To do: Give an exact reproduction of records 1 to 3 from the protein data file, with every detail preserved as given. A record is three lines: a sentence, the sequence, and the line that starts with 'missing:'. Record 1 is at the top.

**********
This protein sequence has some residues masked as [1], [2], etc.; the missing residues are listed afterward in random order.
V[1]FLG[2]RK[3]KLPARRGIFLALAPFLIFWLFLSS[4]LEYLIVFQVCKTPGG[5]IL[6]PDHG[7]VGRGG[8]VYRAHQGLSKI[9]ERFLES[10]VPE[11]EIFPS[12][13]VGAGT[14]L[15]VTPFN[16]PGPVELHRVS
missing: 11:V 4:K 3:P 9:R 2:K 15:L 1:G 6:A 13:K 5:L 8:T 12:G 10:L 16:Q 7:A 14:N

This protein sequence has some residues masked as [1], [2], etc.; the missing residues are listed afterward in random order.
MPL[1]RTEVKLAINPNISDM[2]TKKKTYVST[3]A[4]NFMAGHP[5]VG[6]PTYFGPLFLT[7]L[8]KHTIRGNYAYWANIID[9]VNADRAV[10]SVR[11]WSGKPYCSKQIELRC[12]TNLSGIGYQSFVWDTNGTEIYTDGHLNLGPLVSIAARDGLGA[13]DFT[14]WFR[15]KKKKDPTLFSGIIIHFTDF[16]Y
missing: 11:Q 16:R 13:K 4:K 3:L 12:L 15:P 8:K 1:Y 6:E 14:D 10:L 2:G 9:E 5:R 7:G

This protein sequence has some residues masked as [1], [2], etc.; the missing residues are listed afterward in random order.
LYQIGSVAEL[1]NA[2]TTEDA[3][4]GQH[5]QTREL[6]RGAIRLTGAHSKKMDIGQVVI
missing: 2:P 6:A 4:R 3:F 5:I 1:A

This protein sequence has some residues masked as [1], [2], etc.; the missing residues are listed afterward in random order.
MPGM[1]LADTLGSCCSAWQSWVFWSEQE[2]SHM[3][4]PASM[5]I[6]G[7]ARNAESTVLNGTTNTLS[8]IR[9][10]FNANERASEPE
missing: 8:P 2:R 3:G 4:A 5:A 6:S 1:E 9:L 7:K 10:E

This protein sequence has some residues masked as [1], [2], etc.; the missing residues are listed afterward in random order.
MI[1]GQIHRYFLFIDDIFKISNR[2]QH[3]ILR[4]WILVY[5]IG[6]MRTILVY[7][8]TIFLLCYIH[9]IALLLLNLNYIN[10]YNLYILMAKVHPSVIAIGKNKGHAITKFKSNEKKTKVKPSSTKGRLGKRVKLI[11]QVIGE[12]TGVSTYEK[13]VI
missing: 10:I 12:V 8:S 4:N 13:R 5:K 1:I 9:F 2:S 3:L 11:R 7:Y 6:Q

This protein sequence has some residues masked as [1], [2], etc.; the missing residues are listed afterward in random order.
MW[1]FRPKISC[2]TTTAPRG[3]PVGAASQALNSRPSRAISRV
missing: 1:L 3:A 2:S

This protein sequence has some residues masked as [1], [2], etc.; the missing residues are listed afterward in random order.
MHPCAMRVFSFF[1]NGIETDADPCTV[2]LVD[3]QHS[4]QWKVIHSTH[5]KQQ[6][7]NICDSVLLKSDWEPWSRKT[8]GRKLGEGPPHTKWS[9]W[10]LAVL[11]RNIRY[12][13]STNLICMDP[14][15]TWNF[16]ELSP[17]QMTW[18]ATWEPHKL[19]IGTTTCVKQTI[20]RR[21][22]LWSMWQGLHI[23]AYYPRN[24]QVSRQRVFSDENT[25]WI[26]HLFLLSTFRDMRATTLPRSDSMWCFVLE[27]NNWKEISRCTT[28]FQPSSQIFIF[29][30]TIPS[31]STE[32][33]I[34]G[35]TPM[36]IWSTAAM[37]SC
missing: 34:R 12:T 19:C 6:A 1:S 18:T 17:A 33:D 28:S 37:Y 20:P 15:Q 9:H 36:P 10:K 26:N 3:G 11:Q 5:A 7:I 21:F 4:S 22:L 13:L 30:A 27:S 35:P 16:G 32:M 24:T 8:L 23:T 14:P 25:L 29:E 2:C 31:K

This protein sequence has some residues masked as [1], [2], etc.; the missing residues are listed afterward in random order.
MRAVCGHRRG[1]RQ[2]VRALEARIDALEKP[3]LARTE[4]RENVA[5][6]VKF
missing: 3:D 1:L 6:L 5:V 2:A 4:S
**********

This protein sequence has some residues masked as [1], [2], etc.; the missing residues are listed afterward in random order.
V[1]FLG[2]RK[3]KLPARRGIFLALAPFLIFWLFLSS[4]LEYLIVFQVCKTPGG[5]IL[6]PDHG[7]VGRGG[8]VYRAHQGLSKI[9]ERFLES[10]VPE[11]EIFPS[12][13]VGAGT[14]L[15]VTPFN[16]PGPVELHRVS
missing: 11:V 4:K 3:P 9:R 2:K 15:L 1:G 6:A 13:K 5:L 8:T 12:G 10:L 16:Q 7:A 14:N

This protein sequence has some residues masked as [1], [2], etc.; the missing residues are listed afterward in random order.
MPL[1]RTEVKLAINPNISDM[2]TKKKTYVST[3]A[4]NFMAGHP[5]VG[6]PTYFGPLFLT[7]L[8]KHTIRGNYAYWANIID[9]VNADRAV[10]SVR[11]WSGKPYCSKQIELRC[12]TNLSGIGYQSFVWDTNGTEIYTDGHLNLGPLVSIAARDGLGA[13]DFT[14]WFR[15]KKKKDPTLFSGIIIHFTDF[16]Y
missing: 11:Q 16:R 13:K 4:K 3:L 12:L 15:P 8:K 1:Y 6:E 14:D 10:L 2:G 9:E 5:R 7:G

This protein sequence has some residues masked as [1], [2], etc.; the missing residues are listed afterward in random order.
LYQIGSVAEL[1]NA[2]TTEDA[3][4]GQH[5]QTREL[6]RGAIRLTGAHSKKMDIGQVVI
missing: 2:P 6:A 4:R 3:F 5:I 1:A